FDIC Boosts 2010 Budget, Staff as Bank Failures Rise (Update1) By Alison Vekshin
Dec. 15 (Bloomberg) -- The Federal Deposit Insurance Corp., overseeing the dissolution of failed banks at the fastest pace in 17 years, today boosted its 2010 budget 56 percent to $4 billion to manage further shutdowns.
The total budget will increase from $2.6 billion and the budget for handling bank failures doubles to $2.5 billion from $1.3 billion this year, according to a budget proposal the FDIC board approved in Washington. The agency staff will increase to 8,653 next year from 7,010 for this year.
The budget “will ensure that we are prepared to handle an ever-larger number of bank failures next year, if that becomes necessary, and to provide regulatory oversight for an even larger number of troubled institutions,” FDIC Chairman Sheila Bair said in a statement.
Bank failures have climbed to 133 this year, the most since 1992, as soured commercial-real estate loans and mortgage defaults hobbled U.S. lenders. The agency has hired staff to handle the surge, which pushed the deposit insurance fund to an $8.2 billion deficit in the third quarter.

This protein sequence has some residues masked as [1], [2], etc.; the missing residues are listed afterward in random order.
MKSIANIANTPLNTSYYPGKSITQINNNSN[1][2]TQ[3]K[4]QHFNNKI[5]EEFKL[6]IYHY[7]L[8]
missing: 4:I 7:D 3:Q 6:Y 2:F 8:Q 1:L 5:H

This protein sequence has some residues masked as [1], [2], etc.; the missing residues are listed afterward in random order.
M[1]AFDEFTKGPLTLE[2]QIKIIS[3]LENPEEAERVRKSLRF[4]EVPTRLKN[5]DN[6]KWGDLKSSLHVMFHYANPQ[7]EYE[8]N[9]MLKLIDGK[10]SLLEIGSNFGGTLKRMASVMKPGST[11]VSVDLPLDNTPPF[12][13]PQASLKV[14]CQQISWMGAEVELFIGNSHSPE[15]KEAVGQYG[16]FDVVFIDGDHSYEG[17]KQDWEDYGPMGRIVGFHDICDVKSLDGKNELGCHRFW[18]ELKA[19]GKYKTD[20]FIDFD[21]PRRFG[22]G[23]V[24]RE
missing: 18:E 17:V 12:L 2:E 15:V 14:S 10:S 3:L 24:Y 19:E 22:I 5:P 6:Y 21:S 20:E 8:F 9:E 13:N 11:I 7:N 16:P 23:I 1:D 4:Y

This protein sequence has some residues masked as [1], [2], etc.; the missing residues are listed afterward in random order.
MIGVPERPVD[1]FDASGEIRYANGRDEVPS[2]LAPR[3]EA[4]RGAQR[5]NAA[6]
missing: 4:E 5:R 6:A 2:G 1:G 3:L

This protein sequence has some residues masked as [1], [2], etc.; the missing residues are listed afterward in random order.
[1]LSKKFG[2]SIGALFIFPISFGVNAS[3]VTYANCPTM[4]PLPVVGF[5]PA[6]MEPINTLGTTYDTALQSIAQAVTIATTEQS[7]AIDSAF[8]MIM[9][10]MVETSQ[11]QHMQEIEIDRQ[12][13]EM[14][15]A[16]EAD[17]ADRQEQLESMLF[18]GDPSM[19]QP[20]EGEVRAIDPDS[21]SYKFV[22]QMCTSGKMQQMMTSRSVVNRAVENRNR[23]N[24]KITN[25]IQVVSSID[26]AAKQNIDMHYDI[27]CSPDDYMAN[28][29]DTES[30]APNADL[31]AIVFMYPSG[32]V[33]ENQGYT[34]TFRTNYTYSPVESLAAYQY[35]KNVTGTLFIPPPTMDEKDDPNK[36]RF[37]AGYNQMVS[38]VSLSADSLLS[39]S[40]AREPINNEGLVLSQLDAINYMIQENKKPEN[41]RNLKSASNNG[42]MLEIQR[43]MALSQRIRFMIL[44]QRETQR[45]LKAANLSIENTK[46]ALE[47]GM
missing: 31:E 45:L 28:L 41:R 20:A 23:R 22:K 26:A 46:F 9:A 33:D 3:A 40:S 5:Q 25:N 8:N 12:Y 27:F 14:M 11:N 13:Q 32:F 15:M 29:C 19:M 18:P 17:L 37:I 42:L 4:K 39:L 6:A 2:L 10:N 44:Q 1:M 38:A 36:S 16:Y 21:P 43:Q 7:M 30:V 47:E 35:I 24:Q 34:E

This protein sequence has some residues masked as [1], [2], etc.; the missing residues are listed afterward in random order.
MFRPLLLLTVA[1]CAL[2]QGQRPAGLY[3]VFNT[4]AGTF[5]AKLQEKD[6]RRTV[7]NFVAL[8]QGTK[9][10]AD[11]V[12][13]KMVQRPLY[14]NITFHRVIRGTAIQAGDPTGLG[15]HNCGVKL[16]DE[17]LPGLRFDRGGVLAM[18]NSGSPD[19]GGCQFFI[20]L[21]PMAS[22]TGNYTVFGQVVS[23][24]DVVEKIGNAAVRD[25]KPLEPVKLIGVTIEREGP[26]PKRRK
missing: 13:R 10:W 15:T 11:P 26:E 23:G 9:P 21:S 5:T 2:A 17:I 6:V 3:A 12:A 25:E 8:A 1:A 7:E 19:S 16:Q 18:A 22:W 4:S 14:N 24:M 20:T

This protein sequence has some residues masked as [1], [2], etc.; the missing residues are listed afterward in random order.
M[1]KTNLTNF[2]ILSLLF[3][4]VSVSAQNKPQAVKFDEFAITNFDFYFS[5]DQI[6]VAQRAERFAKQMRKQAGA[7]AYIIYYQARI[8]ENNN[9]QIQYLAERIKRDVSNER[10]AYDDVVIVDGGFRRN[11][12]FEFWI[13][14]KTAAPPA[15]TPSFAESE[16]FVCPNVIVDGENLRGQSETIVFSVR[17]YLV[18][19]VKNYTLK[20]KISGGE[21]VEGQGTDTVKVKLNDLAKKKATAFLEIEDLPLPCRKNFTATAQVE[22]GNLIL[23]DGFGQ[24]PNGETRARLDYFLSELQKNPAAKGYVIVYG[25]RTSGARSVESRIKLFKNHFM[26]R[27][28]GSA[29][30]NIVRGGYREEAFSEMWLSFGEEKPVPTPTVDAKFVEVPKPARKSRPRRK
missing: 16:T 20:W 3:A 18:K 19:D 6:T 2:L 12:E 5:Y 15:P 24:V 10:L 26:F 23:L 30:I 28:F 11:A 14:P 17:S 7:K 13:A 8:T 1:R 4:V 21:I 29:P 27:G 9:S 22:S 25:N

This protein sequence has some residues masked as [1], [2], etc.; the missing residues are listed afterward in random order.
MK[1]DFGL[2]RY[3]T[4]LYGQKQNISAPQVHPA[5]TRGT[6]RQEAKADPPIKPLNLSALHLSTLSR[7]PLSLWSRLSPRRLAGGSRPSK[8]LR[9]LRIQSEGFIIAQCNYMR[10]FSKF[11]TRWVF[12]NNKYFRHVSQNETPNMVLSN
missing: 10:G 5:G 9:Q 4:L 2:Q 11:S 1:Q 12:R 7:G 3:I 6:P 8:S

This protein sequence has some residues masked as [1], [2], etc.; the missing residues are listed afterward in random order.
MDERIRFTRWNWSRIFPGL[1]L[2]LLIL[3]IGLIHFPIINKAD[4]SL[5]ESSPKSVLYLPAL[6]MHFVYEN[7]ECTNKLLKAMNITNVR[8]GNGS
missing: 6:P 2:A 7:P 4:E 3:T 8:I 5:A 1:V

The additional 1,643 FDIC staff will include 1,559 temporary workers and 84 permanent employees, with a majority of positions added to the division that handles bank failures.
“What we’re dealing with here, in effect, is an emergency response to the crisis,” FDIC Vice Chairman Martin Gruenberg
said during discussion about hiring of temporary staff scheduled next year.
U.S. banks will pay more than $45 billion on Dec. 30 covering premiums through the next three years under an agency plan approved Nov. 12 to replenish the fund.
“Our operating budget does not come from taxpayers,” Bair said during the meeting. “We are completely self-funded in that regard.”
The FDIC insures deposits at 8,099 institutions with $13.2 trillion in assets. The agency’s insurance fund reimburses customers for deposits of as much as $250,000 when a bank fails.
The FDIC has 552 banks with $345.9 billion in assets on its confidential problem list as of Sept. 30, a 33 percent increase from 416 lenders with $299.8 billion in assets the previous quarter, the agency reported last month.
To contact the reporter on this story: Alison Vekshin
in Washington at email@example.com
Last Updated: December 15, 2009 11:45 EST